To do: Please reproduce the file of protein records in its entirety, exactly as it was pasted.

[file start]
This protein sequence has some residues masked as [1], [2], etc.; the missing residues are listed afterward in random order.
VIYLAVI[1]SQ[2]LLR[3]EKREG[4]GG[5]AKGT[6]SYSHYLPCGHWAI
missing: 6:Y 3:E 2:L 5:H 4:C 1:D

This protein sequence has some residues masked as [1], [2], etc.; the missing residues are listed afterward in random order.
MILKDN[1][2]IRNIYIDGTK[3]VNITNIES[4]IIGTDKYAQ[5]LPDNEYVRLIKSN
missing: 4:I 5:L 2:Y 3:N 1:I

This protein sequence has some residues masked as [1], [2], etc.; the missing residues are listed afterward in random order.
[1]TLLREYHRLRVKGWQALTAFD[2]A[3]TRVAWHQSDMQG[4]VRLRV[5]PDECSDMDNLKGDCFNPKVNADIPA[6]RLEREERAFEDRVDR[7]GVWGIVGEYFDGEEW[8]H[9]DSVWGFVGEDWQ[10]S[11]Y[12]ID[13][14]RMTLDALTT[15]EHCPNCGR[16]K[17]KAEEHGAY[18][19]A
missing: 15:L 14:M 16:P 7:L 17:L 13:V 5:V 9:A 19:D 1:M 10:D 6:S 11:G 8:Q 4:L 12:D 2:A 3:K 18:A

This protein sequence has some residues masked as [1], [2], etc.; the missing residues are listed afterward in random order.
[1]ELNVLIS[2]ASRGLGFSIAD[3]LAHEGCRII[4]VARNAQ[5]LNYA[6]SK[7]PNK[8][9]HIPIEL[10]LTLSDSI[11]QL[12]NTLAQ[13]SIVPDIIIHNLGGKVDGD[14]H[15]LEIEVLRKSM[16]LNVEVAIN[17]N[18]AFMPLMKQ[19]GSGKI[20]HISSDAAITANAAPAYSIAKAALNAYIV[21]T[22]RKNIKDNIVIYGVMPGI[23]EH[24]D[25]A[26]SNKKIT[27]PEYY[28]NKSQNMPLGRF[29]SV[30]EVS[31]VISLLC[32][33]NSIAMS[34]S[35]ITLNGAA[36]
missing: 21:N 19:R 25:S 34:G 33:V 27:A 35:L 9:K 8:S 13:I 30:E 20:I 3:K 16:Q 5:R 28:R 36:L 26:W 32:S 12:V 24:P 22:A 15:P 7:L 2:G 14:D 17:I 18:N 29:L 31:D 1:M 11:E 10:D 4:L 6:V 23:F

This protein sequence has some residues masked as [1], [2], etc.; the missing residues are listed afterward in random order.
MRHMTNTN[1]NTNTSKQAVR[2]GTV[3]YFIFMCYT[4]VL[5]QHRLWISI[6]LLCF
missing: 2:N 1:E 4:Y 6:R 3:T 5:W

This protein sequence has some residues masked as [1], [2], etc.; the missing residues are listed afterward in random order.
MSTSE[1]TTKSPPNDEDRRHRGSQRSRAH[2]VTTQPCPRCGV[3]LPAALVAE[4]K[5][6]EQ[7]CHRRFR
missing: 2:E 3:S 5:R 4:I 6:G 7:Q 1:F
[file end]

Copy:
This protein sequence has some residues masked as [1], [2], etc.; the missing residues are listed afterward in random order.
VIYLAVI[1]SQ[2]LLR[3]EKREG[4]GG[5]AKGT[6]SYSHYLPCGHWAI
missing: 6:Y 3:E 2:L 5:H 4:C 1:D

This protein sequence has some residues masked as [1], [2], etc.; the missing residues are listed afterward in random order.
MILKDN[1][2]IRNIYIDGTK[3]VNITNIES[4]IIGTDKYAQ[5]LPDNEYVRLIKSN
missing: 4:I 5:L 2:Y 3:N 1:I

This protein sequence has some residues masked as [1], [2], etc.; the missing residues are listed afterward in random order.
[1]TLLREYHRLRVKGWQALTAFD[2]A[3]TRVAWHQSDMQG[4]VRLRV[5]PDECSDMDNLKGDCFNPKVNADIPA[6]RLEREERAFEDRVDR[7]GVWGIVGEYFDGEEW[8]H[9]DSVWGFVGEDWQ[10]S[11]Y[12]ID[13][14]RMTLDALTT[15]EHCPNCGR[16]K[17]KAEEHGAY[18][19]A
missing: 15:L 14:M 16:P 7:L 17:L 13:V 5:V 9:A 19:D 1:M 10:D 6:S 11:G 8:Q 4:L 12:D 2:A 3:K 18:A

This protein sequence has some residues masked as [1], [2], etc.; the missing residues are listed afterward in random order.
[1]ELNVLIS[2]ASRGLGFSIAD[3]LAHEGCRII[4]VARNAQ[5]LNYA[6]SK[7]PNK[8][9]HIPIEL[10]LTLSDSI[11]QL[12]NTLAQ[13]SIVPDIIIHNLGGKVDGD[14]H[15]LEIEVLRKSM[16]LNVEVAIN[17]N[18]AFMPLMKQ[19]GSGKI[20]HISSDAAITANAAPAYSIAKAALNAYIV[21]T[22]RKNIKDNIVIYGVMPGI[23]EH[24]D[25]A[26]SNKKIT[27]PEYY[28]NKSQNMPLGRF[29]SV[30]EVS[31]VISLLC[32][33]NSIAMS[34]S[35]ITLNGAA[36]
missing: 21:N 19:R 25:S 34:G 33:V 27:A 35:L 9:K 8:S 13:I 30:E 20:I 3:K 16:Q 5:R 28:R 36:L 26:W 32:S 12:V 24:P 22:A 15:P 7:L 2:G 14:D 17:I 18:N 29:L 31:D 1:M 11:E 10:D 4:L 6:V 23:F

This protein sequence has some residues masked as [1], [2], etc.; the missing residues are listed afterward in random order.
MRHMTNTN[1]NTNTSKQAVR[2]GTV[3]YFIFMCYT[4]VL[5]QHRLWISI[6]LLCF
missing: 2:N 1:E 4:Y 6:R 3:T 5:W

This protein sequence has some residues masked as [1], [2], etc.; the missing residues are listed afterward in random order.
MSTSE[1]TTKSPPNDEDRRHRGSQRSRAH[2]VTTQPCPRCGV[3]LPAALVAE[4]K[5][6]EQ[7]CHRRFR
missing: 2:E 3:S 5:R 4:I 6:G 7:Q 1:F